In the Afterword to The Help, Kathryn Stockett acknowledges the magnitude of what she took on in the project. After all, it takes audacity for a white woman to presume to depict the lives of black maids in Mississippi in 1963, and even more nerve for her to write in their own voices. I was put off by this at first. I’m glad that the cliché of the Wise Black Woman exists (at least it’s positive), but it’s still a cliché. Yet I quickly became very attached to Aibileen and Minny, the two maids who share narration of the book with Eugenia Phelan, a misfit white woman of 23. Eugenia, tall and rebellious, nevertheless still lives under her mother’s thumb and anxiously tries to fit into the mold prescribed for upper-middle-class white girls in Jackson. But her sensitivity and her own sense of alienation from her surroundings alert her to the entrenched injustice around her. As an aspiring writer, she decides to try to write a book from the point of view of the maids.
One of the best things Stockett does is describe the mistrust and awkwardness as Miss Skeeter (Eugenia’s unfortunate nickname), Aibileen and Minny cooperate on a project that threatens all of them. The maids stand in danger of losing their livelihood but Skeeter is seen as a traitor and is politely frozen out of her social circle. At the same time, honest friendship grows between her and Aibileen. Yet it’s a friendship that’s severely circumscribed by their situation.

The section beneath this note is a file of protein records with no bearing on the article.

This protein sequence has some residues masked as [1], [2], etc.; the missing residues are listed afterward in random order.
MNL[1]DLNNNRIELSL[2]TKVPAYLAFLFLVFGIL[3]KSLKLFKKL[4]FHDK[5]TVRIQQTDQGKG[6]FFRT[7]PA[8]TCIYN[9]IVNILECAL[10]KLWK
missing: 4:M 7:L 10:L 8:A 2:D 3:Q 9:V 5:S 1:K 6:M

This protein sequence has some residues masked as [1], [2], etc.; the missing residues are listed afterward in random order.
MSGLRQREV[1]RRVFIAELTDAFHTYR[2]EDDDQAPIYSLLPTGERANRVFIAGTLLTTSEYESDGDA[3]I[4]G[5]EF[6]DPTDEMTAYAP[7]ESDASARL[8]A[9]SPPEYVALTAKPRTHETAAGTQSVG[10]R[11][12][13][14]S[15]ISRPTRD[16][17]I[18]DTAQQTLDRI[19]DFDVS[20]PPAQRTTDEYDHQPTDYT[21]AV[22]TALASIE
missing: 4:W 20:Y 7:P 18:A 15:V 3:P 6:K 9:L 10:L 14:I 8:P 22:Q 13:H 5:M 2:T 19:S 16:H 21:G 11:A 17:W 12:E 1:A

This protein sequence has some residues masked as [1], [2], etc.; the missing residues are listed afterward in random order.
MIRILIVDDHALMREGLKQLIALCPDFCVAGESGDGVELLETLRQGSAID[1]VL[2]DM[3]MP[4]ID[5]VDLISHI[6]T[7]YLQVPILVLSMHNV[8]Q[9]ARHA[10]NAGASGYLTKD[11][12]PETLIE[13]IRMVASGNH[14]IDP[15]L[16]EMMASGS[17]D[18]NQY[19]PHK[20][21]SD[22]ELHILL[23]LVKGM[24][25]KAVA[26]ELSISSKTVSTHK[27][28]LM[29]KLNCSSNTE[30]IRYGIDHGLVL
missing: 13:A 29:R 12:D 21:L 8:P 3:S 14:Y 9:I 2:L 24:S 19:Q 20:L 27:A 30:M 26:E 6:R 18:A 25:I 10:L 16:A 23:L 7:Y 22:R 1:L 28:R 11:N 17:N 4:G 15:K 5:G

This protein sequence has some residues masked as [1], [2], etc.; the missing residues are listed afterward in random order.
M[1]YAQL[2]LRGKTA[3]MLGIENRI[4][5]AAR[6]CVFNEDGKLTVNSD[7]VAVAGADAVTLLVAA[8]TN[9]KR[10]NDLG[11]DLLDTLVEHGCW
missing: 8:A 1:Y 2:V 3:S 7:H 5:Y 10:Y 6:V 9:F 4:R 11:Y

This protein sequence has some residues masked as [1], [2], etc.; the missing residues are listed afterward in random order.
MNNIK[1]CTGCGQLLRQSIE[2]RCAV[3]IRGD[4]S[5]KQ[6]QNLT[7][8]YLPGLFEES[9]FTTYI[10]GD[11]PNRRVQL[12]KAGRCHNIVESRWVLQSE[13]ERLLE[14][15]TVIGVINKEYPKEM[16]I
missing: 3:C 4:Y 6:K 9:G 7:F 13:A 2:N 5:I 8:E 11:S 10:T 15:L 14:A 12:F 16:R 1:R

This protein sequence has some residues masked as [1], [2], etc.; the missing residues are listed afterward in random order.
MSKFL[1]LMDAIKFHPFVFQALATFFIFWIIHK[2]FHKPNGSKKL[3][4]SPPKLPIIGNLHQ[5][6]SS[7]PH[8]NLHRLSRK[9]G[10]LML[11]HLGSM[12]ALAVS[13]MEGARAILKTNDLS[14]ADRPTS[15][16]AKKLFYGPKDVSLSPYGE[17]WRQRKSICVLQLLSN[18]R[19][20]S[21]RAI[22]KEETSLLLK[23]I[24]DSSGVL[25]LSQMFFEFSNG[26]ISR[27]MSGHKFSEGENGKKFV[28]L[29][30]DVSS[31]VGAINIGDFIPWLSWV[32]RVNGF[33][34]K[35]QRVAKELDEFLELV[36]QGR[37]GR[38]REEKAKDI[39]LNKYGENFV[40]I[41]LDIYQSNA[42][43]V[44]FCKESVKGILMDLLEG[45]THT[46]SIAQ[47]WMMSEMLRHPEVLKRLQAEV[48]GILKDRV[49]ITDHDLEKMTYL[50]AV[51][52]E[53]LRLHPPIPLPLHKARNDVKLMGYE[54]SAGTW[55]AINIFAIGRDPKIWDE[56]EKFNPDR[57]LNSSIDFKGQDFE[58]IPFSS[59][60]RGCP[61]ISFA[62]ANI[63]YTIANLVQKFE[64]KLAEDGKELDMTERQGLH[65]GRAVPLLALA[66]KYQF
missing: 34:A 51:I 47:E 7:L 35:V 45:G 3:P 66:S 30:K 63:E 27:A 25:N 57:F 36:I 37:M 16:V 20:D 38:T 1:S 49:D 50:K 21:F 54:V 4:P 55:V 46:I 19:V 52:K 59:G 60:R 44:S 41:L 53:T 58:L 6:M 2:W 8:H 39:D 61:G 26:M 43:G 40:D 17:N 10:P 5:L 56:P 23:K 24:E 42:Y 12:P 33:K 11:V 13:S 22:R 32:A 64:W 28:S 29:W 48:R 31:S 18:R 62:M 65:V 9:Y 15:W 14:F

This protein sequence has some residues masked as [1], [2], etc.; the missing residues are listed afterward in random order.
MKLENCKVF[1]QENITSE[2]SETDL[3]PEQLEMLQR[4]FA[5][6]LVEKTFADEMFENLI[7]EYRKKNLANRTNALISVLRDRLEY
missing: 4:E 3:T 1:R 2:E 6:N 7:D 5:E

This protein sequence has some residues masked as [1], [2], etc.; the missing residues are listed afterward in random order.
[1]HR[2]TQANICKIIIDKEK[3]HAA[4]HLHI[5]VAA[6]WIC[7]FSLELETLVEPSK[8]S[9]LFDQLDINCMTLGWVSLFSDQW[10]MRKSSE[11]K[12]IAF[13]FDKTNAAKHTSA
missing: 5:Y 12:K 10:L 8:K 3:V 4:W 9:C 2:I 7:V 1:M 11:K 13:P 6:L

The book’s a tiny bit sentimental but it’s hard to know how Stockett could have avoided that, since one of the crucial relationships in the book is Aibileen’s with her charge, little Mae Mobley Leefolt, aged 3. There’s a great deal of affection and commitment between the maids and their white “families.” It exists in a kind of mosaic, side by side with resentment and bittterness. And if the character of Skeeter is familiar (the homely bookish female; see Virginia Woolf etc. etc.), Aibileen and Minny are less so, and wonderful. Minny’s mouthiness and volcanic anger is a good counterpart to Aibileen’s warmth. In the end, it was spending time with these two that made The Help a pleasure.